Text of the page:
Starting from the small car park by Oliver's Castle we headed right along a trackway towards King's Play Hill and long barrow. A typical January day, chilly with a hint of rain in the air but it was a pleasure be out on the Wiltshire Downs again. A round barrow sits on the crest of King's Play Hill, to get to it we did a back shuffle under a barbed wire fence (a first for me) to come upon an amazing almost sheer drop on the other side of the hill - made negotiable only by the tiers of sheep tracks.
My walking friend, being a keen map-reader, pointed out the long barrow, although not very prominent, sat just below the crest of the hill - where we had just come from on the other side of the barbed wire, so back we went to take a closer look. From where we were standing we could also see the round barrows in the distance on the highest point of Furze Knoll near Morgan's Hill.
Ultimately, we were heading for the village of Heddington to pick up the track at the bottom of Roundway Down back to Oliver's Castle so it was under the barbed wire again to make our way downhill along the sheep tracks. This is when the astonishing hillocks that Rhiannon mentions in her fieldnote came into view - similar to the ones near Oliver's Castle but far more ridged (see photo).
Once on lower ground our way became very muddy; at one point we had to pass through liquified mud by a farmyard near Heddington. A farm worker directed us to the path 'up on the left'. I looked up and heard my horrified voice say "But there's a dead cow lying there".
Farm worker: "Yes, she dropped dead yesterday." Horrified Voice: "Oh ... what are you going to do with her."
Farm Worker: "The hunt will have for the hounds". For a townie out walking, this is one of the unpalatable realities of country life.
This place is totally mad. It's impossible for me to take photos that describe it. That's because for one thing, there are these mad 'earthworks' - they're not really earthworks, they're dry chalk valleys. But from some angles you'd think you were looking at a hill fort with snakey defence ditches. Secondly, once you've climbed up to the top, the slope drops off in an insanely steep way, very suddenly. And thirdly, you are confronted with the most enormous view. From the vantage point of the round barrow on the crest, you have a 360 degree view - one way out to the north and west out over the steep slope and away to goodness knows where (I felt like I should be able to see the glitter of the sea, but that's a bit too much) - but with a quite different feel to the south and east, which has that vast minimalist curveyness like the Salisbury Plain.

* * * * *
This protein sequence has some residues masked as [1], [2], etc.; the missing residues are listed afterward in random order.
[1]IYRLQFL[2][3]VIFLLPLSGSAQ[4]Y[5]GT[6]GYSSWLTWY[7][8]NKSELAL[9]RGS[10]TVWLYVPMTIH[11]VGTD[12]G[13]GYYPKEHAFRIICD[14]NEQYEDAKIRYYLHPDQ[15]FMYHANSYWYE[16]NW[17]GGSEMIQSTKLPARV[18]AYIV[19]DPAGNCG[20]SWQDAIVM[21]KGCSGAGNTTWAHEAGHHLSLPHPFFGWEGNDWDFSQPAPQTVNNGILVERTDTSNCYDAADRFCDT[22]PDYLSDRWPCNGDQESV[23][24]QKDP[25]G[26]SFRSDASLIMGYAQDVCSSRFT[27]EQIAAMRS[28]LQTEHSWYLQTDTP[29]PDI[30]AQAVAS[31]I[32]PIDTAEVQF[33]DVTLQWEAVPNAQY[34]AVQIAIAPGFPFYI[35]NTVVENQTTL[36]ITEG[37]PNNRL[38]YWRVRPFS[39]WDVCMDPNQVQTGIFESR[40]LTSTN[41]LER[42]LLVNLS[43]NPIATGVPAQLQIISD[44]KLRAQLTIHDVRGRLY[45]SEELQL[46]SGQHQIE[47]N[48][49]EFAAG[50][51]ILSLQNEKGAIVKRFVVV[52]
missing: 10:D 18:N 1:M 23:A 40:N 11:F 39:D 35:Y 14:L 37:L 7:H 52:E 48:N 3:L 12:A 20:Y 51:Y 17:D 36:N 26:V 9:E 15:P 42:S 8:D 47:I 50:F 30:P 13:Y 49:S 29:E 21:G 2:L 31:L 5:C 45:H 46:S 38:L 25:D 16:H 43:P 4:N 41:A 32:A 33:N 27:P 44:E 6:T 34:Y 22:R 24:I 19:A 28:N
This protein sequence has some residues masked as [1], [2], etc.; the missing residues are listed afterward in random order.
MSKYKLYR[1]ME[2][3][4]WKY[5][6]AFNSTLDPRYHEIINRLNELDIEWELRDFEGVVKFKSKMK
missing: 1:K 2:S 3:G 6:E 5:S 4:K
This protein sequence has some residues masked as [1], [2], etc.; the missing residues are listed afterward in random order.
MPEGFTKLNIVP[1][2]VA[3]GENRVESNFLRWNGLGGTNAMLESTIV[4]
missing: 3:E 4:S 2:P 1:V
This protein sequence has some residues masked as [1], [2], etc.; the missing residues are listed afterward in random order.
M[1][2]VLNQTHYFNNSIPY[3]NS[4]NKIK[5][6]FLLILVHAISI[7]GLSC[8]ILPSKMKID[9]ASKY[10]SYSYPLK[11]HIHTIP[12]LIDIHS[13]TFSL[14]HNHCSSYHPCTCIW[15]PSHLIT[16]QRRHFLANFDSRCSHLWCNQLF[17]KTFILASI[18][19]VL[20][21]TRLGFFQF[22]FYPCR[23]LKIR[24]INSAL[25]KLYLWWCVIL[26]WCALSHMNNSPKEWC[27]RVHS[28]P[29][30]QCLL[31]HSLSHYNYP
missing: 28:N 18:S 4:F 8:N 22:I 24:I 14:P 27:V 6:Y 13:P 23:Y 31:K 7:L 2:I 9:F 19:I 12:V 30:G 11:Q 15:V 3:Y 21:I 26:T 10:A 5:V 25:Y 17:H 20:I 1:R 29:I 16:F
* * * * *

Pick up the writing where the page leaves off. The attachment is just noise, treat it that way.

The long barrow is barely perceptible, but you just think: what on earth is it doing where it is? You had that view and you stick it there? Clearly the builders' priorities were different from mine. Surely it is knowingly near the Edge but yet deliberately not near enough to see the view. A liminal spot but not on the distracting boundary. I don't know. I'd love to know what others would think.
Having footled about for a bit I sat for a while looking out in the late afternoon sun. There's Heddington church at the bottom of the hill but a place like this has surely always to have been better for thinking about stuff.
(I left the car backed up to a tree near a barn at SU010656. This is the old Bath-London coach road - you can rather imagine it when you know? Then I walked back and through a squeaky gate near the sign 'dogs to be kept on lead' (not the track through the open gate to the sign's right). This side of the fence is open access land with a little on the other side of the sunken lane. Then it's not too badly uphill a walk for long, just rough grassland underfoot, though don't go too near the water trough or the reservoir, as the ground's craftily boggy :) Aim for the corner and the world opens up in front of you).
King's Play Hill is prominent in the landscape – part of the striking undulating hills that rise out of the flat land below. The slope is steepest to the north-west, but the longbarrow here is sited just below the crest on the south-east side. This gives it extensive views over the Vale of Pewsey (rather than the view of the flat Neolithic desert south-east of Chippenham, which it could otherwise enjoy). The mound only stands 1m high now, and is orientated in the popular NE-SW direction. Cunnington dug into it in the 19th century to disturb a crouched skeleton and a number of flint flakes.
There are also two later bowl barrows on the hill's crest – these would probably be visible from a wider variety of directions therefore? According to the Victoria County History, one of these was reused for a burial in Saxon times (though this is not mentioned in the EH SMR).